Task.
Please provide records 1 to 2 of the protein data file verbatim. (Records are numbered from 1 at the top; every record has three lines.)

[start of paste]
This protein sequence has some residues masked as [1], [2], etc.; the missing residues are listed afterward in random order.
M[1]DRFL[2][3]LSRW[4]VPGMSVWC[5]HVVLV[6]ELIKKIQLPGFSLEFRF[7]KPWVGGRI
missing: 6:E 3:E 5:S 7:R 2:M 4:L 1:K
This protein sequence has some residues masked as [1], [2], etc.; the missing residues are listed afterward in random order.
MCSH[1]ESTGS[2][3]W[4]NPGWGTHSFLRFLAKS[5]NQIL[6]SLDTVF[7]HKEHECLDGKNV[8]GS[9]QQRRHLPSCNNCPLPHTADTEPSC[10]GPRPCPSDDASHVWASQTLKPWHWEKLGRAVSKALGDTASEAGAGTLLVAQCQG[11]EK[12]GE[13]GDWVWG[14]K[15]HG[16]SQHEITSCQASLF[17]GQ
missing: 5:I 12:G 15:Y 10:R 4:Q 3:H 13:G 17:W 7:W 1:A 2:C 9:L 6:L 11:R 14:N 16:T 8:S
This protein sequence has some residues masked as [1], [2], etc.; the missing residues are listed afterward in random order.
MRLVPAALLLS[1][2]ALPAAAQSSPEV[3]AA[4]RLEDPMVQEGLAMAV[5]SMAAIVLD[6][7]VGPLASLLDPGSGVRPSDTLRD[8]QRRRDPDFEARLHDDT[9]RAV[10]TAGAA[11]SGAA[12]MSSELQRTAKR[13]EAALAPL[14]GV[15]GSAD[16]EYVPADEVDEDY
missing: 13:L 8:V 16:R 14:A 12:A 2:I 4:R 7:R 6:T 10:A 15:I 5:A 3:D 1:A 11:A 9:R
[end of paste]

This protein sequence has some residues masked as [1], [2], etc.; the missing residues are listed afterward in random order.
M[1]DRFL[2][3]LSRW[4]VPGMSVWC[5]HVVLV[6]ELIKKIQLPGFSLEFRF[7]KPWVGGRI
missing: 6:E 3:E 5:S 7:R 2:M 4:L 1:K
This protein sequence has some residues masked as [1], [2], etc.; the missing residues are listed afterward in random order.
MCSH[1]ESTGS[2][3]W[4]NPGWGTHSFLRFLAKS[5]NQIL[6]SLDTVF[7]HKEHECLDGKNV[8]GS[9]QQRRHLPSCNNCPLPHTADTEPSC[10]GPRPCPSDDASHVWASQTLKPWHWEKLGRAVSKALGDTASEAGAGTLLVAQCQG[11]EK[12]GE[13]GDWVWG[14]K[15]HG[16]SQHEITSCQASLF[17]GQ
missing: 5:I 12:G 15:Y 10:R 4:Q 3:H 13:G 17:W 7:W 1:A 2:C 9:L 6:L 11:R 14:N 16:T 8:S